Youtube's joke of a fair-use appeal process

Remember last month, when I was working on a screen saver and I reviewed all nine Hellraiser movies and made a supercut of every on-screen appearance of the Lament Configuration?

As soon as I posted it, it was immediately blocked with seven content-ID matches. So I filed a DMCA fair-use counter-claim, because this video -- made of dozens of 5 second clips from these films for the purpose of analyzing the special-effects techniques that went into them -- is clearly fair use.

Well, yesterday they finally replied, and I thought you'd be interested to know what that looks like, because it is the excrement of a bull and it stinketh:

Copyright Notice: The Lament Configuration, Supercut

Your video may include clips that are owned by a third party. To watch the matched clips please play the video on the right. The video will play from the point where the matched content was identified.

Your video is blocked in some countries.

Copyright details:

  • 1:53: Visual content administered by:
    Starz Media LLC: Claim released.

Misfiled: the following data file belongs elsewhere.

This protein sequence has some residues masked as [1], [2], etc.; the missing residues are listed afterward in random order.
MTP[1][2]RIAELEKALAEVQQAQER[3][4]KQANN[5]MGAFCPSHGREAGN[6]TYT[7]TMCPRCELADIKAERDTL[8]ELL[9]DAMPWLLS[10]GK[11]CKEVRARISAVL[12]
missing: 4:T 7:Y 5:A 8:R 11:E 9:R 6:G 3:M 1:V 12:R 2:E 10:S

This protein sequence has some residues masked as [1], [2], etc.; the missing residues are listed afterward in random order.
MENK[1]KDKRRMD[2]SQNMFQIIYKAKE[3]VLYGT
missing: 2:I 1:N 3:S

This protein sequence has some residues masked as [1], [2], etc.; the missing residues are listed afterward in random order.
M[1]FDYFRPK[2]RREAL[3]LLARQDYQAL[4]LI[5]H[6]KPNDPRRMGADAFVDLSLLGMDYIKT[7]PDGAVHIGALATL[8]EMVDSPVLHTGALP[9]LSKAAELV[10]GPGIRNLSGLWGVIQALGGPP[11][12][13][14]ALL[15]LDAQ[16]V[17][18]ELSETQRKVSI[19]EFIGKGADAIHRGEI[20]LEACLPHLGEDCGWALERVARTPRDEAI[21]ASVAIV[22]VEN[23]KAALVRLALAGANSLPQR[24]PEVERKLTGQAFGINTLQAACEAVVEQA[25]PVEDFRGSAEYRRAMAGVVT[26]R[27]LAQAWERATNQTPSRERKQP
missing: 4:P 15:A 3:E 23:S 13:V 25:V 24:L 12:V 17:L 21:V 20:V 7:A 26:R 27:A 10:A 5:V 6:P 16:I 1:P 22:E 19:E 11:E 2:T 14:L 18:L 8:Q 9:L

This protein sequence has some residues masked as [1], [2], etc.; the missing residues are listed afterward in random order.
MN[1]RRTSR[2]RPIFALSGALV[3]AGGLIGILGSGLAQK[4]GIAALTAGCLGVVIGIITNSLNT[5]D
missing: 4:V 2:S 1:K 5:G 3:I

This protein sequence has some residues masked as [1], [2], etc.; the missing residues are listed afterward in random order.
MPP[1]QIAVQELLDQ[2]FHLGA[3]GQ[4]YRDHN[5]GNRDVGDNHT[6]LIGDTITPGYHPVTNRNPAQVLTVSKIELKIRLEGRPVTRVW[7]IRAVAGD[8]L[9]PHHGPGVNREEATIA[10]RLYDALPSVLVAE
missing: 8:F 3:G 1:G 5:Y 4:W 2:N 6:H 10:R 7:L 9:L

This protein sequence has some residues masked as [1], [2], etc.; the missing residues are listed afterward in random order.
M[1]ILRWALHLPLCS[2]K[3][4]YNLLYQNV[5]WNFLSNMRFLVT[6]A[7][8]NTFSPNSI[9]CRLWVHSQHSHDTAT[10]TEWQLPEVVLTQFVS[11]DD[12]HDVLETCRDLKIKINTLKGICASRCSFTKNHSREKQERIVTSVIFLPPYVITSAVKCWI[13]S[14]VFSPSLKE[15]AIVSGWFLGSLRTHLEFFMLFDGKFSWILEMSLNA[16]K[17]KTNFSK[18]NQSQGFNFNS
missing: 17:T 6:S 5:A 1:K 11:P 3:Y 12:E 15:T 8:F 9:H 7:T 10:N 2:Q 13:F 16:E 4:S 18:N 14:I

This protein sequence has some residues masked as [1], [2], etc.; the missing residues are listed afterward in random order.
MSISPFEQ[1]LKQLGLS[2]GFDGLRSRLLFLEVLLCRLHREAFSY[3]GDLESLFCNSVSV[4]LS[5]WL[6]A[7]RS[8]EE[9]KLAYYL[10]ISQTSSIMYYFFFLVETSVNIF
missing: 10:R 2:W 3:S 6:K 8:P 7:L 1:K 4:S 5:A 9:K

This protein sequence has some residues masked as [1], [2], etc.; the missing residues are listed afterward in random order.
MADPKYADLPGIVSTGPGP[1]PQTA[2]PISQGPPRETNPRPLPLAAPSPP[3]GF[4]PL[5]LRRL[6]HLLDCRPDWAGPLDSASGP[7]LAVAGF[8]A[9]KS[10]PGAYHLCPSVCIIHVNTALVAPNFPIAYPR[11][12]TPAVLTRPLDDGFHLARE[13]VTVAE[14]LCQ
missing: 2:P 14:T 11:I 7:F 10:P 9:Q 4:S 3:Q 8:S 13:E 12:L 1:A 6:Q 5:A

• 10:18: Visual content administered by:
    MegaTube: Claim released.
    Miramax : Dispute rejected, claim has been reinstated.

  • 0:17: Visual content administered by:
    Starz Media LLC: -

  • 8:10: Visual content administered by:
    MegaTube: Claim released.

  • 4:05: Visual content administered by:
    egeda: Dispute rejected, claim has been reinstated.
    Image Entertainment: Dispute rejected, claim has been reinstated.

I have no idea who "MegaTube" is (those words are impossible to search for) but I'm guessing they're one of those companies that just files copyright claims on everything in order to get adwords on it, and give up as soon as someone complains.